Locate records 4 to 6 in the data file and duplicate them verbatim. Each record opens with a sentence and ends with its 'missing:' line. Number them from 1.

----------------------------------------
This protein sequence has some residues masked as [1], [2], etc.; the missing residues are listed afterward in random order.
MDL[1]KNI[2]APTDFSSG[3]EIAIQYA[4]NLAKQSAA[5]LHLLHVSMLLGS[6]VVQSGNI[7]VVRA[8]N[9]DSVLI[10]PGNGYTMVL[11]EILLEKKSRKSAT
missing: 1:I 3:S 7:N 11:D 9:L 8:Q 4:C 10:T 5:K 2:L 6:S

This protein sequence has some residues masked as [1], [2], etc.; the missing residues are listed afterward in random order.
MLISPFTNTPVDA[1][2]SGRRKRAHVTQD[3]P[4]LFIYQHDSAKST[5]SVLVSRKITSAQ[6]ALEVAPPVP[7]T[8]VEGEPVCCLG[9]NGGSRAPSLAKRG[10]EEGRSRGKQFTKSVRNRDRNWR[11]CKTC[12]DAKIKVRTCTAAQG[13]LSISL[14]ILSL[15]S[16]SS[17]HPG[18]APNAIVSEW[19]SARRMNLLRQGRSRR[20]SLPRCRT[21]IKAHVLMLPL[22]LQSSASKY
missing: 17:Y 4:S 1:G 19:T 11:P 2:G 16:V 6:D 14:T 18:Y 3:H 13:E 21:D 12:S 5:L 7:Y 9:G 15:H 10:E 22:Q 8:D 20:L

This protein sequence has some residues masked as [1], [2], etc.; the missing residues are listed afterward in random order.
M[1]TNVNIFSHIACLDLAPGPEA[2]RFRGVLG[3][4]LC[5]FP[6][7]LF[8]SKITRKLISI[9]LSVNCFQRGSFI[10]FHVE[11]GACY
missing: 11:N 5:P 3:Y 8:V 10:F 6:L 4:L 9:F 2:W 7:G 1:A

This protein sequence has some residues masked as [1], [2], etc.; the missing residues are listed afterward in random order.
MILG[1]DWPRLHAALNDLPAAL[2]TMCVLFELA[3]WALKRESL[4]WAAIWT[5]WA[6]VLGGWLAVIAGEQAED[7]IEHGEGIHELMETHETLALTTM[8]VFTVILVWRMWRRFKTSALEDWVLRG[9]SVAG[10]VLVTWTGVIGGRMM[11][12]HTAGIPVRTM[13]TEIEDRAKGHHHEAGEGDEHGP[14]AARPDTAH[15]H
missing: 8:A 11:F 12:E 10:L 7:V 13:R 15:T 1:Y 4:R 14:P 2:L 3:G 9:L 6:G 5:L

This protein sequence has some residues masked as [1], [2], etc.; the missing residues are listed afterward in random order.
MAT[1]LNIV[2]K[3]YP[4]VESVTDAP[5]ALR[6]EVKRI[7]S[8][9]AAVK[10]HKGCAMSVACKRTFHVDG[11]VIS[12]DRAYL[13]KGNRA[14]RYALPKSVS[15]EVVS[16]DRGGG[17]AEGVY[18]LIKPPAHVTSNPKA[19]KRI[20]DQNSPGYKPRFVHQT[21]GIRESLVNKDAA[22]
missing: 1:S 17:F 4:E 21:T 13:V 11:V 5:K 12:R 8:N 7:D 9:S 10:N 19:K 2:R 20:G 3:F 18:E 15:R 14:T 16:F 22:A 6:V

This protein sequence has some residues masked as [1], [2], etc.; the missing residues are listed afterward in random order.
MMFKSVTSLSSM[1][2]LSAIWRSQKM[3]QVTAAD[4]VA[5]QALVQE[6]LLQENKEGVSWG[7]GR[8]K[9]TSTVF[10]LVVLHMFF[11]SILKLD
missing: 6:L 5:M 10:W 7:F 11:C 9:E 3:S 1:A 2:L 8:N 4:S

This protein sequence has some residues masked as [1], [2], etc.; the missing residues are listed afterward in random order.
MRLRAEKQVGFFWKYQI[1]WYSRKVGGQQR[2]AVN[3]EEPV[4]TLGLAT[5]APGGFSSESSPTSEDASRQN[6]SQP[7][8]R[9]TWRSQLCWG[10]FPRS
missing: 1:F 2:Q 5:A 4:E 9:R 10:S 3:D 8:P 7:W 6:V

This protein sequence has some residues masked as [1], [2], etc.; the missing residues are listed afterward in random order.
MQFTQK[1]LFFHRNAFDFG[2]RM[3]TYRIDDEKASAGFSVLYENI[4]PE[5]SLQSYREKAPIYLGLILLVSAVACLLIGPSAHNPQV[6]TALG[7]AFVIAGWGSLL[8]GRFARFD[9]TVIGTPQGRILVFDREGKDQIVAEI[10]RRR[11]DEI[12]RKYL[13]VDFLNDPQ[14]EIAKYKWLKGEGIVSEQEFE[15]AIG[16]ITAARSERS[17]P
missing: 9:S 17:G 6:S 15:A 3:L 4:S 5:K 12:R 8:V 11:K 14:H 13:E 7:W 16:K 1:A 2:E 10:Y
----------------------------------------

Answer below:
This protein sequence has some residues masked as [1], [2], etc.; the missing residues are listed afterward in random order.
MILG[1]DWPRLHAALNDLPAAL[2]TMCVLFELA[3]WALKRESL[4]WAAIWT[5]WA[6]VLGGWLAVIAGEQAED[7]IEHGEGIHELMETHETLALTTM[8]VFTVILVWRMWRRFKTSALEDWVLRG[9]SVAG[10]VLVTWTGVIGGRMM[11][12]HTAGIPVRTM[13]TEIEDRAKGHHHEAGEGDEHGP[14]AARPDTAH[15]H
missing: 8:A 11:F 12:E 10:L 7:V 13:R 15:T 1:Y 4:R 14:P 2:L 3:G 9:L 6:G 5:L

This protein sequence has some residues masked as [1], [2], etc.; the missing residues are listed afterward in random order.
MAT[1]LNIV[2]K[3]YP[4]VESVTDAP[5]ALR[6]EVKRI[7]S[8][9]AAVK[10]HKGCAMSVACKRTFHVDG[11]VIS[12]DRAYL[13]KGNRA[14]RYALPKSVS[15]EVVS[16]DRGGG[17]AEGVY[18]LIKPPAHVTSNPKA[19]KRI[20]DQNSPGYKPRFVHQT[21]GIRESLVNKDAA[22]
missing: 1:S 17:F 4:E 21:T 13:V 11:V 5:K 12:R 8:N 7:D 9:S 10:N 19:K 2:R 20:G 3:F 18:E 15:R 14:T 16:F 22:A 6:V

This protein sequence has some residues masked as [1], [2], etc.; the missing residues are listed afterward in random order.
MMFKSVTSLSSM[1][2]LSAIWRSQKM[3]QVTAAD[4]VA[5]QALVQE[6]LLQENKEGVSWG[7]GR[8]K[9]TSTVF[10]LVVLHMFF[11]SILKLD
missing: 6:L 5:M 10:W 7:F 11:C 9:E 3:S 1:A 2:L 8:N 4:S